Meredith Borowiec wasn’t difficult to catch. Even as the Calgary police rescued an abandoned newborn boy from a trash bin in October 2010, she sat on the steps of her apartment building, quietly watching. When an officer approached to ask if she’d seen anything suspicious, he immediately noticed the blood staining her coat and pajama bottoms. It was in the ambulance that she confessed to having given birth and trying to dispose of the child. When detectives began to examine her history, she admitted to having done the same thing—but with fatal consequences—twice before. “I was horrified with myself,” Borowiec tearfully told a detective. The 2008 and 2009 abandonments, after having kept her pregnancies secret from her long-time partner and given birth alone, were akin to “out of body” experiences. “It was like something took over me. It was like I wasn’t in control.” She wasn’t even able to provide the sex of her dead children.
Earlier this month, Borowiec, now 32, stood in a Calgary courtroom and pleaded guilty to the aggravated assault of her rescued son. Originally charged with second-degree murder for the 2008 and 2009 deaths, she was convicted of two counts of infanticide last November. “I have accepted what has happened and feel horrible about it. I will have to live with it,” she told the court. The Crown is seeking a total of 11 or 12 years in prison—the maximum sentence for each infanticide is five years. Although with three years credit for her time in pretrial custody, it is doubtful she will serve anywhere near that, if anything at all. (The Crown is appealing.) There’s also the issue of her reproductive future. In July, Borowiec gave birth to a fourth child, who was immediately handed over to social services. Her lawyer has suggested a 15-year peace bond, with regular pregnancy tests. The judge is scheduled to deliver his decision Jan. 29.
Canada’s infanticide law, adopted in 1948 and based on a British statute, makes reference to a type of temporary insanity in women, brought on by the effects of childbirth or lactation, disturbing “the balance of her mind.” The evidence suggests it was more of a pragmatic response to a particular legal conundrum: when the only available charge was murder, and the mandatory sentence death, few judges or juries were willing to convict young women of killing their unwanted newborns. Especially when the men who had impregnated them—often out of wedlock— faced no sanction at all.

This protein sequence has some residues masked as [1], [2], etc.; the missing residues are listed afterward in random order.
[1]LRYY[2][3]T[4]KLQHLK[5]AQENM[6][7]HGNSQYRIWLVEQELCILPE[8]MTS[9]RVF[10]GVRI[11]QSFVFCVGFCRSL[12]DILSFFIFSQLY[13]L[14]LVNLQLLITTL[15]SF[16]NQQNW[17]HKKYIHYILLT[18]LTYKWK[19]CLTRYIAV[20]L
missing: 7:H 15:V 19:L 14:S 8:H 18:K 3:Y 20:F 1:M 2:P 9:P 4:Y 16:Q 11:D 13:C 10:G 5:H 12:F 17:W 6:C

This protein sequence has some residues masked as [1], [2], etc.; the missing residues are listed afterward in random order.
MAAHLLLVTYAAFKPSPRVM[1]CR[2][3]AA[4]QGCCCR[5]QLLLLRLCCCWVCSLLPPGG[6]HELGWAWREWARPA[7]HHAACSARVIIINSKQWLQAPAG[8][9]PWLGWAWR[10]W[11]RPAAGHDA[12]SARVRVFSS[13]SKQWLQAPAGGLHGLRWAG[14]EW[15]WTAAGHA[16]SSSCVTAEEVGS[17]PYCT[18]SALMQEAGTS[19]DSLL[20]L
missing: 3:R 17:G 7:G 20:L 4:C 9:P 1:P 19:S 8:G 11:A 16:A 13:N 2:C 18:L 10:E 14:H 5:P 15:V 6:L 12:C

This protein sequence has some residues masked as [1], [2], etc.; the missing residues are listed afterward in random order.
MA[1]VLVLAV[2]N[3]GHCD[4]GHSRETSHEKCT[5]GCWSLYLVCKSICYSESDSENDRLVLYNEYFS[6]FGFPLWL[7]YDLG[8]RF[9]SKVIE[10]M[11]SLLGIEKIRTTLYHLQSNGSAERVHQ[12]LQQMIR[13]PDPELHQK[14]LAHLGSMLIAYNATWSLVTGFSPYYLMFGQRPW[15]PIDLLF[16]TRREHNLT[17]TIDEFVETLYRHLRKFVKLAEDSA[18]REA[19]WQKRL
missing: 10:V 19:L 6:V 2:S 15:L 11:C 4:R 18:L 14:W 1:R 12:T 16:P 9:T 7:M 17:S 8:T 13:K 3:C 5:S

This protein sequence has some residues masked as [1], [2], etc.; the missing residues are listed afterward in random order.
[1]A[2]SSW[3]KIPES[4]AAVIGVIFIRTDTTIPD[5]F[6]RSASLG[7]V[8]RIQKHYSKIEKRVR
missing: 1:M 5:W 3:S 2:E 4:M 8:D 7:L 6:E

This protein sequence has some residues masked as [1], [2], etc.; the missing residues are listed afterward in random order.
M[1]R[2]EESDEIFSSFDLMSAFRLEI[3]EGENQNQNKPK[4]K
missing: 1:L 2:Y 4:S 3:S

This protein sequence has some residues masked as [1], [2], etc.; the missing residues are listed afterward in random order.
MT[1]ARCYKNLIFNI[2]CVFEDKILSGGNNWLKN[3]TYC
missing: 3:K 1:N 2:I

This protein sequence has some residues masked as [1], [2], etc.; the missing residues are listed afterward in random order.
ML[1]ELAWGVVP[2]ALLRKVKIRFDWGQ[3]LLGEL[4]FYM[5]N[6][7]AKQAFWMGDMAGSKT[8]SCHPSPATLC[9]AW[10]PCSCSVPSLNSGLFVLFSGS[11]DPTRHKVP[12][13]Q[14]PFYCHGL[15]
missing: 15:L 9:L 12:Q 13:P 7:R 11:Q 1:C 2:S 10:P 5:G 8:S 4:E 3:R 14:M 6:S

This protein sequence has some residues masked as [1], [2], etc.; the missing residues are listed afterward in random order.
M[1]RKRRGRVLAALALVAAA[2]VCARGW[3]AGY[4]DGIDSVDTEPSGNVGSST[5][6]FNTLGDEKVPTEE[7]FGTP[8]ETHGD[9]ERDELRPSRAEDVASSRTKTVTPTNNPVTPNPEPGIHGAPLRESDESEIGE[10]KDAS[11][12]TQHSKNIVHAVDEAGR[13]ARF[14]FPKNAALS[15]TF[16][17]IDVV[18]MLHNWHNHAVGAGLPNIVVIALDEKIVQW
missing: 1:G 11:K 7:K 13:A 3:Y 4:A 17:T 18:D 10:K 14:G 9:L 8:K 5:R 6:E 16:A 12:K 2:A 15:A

Sixty-five years later, times have changed. Birth control is widely available. The social stigma of unmarried women who have children has all but disappeared. And Canadian law places no limits whatsoever on abortions. “Women faced with an unwanted pregnancy now have a number of less desperate alternatives available to them,” Supreme Court Chief Justice Beverley McLachlin wrote in a 1991 report. At the time, she took issue with a statute “based on the questionable premise that the experience of childbirth temporarily reduced a woman’s moral capacity and responsibility.” But despite such high-level criticism, the law remains on the books in Canada. And there seems to be little taste for its reform.
In 2011, the Supreme Court declined to hear two Ontario cases where lower courts had ruled the killing of newborns to be infanticides, rather than first-degree murders. The refusal left an Ontario Court of Appeal ruling in the case of a Guelph woman—who was sentenced to one year in jail in addition to pretrial custody for smothering one baby in 1998 and another in 2002—as the only substantive examination of the law. “The drastically different penalties available upon conviction for murder, manslaughter or infanticide reflect the very different levels of moral blameworthiness attached to each offence,” Justice David Doherty wrote for the court. Parliament, he said, has left no doubt that “a mother who commits a culpable homicide that constitutes infanticide is regarded as having committed a much less serious crime.”
“The matter is now settled in Canadian law,” says professor Kirsten Kramar, chair of the University of Winnipeg’s department of sociology, and the author of a book on infanticide in Canada. “We don’t say it’s not a crime, but we mitigate.”
Kramar acknowledges the statute seems archaic, and perhaps even discriminatory, given that men who kill newborns under similar psychological duress aren’t able to avail themselves of the defence. But it still plays a useful role, she says, providing courts with a more humane way to deal with women who don’t meet the narrow definition of insanity, yet are nonetheless deeply troubled.
Isabel Grant, a University of British Columbia law professor who specializes in homicide and mental health issues, says that while the Ontario decision clarified what constitutes infanticide in Canada, the Crown seems to be headed in the other direction—increasingly prone to lay murder charges against women who kill their babies. “I think they’re taking a more punitive approach. Especially if it involves more than one child,” she says. “When there’s a pattern, people tend to disbelieve.”
One solution is creating another “catch-all” category of third-degree murder that would allow more discretion in sentencing. Grant doubts, however, that the current government will entertain such a move since the Conservative reforms to date have been targeted at making murder laws tougher.
Still, it’s curious that the Harper government’s law-and-order agenda seems to tiptoe around the issue of infanticide. And that despite high profile cases like Borowiec’s, most of the discussion about the law is confined to pro-life websites. The circumstances that gave rise to the charge have changed greatly over the last seven decades, but the basic problem persists: What do you do with a mother who does the unthinkable?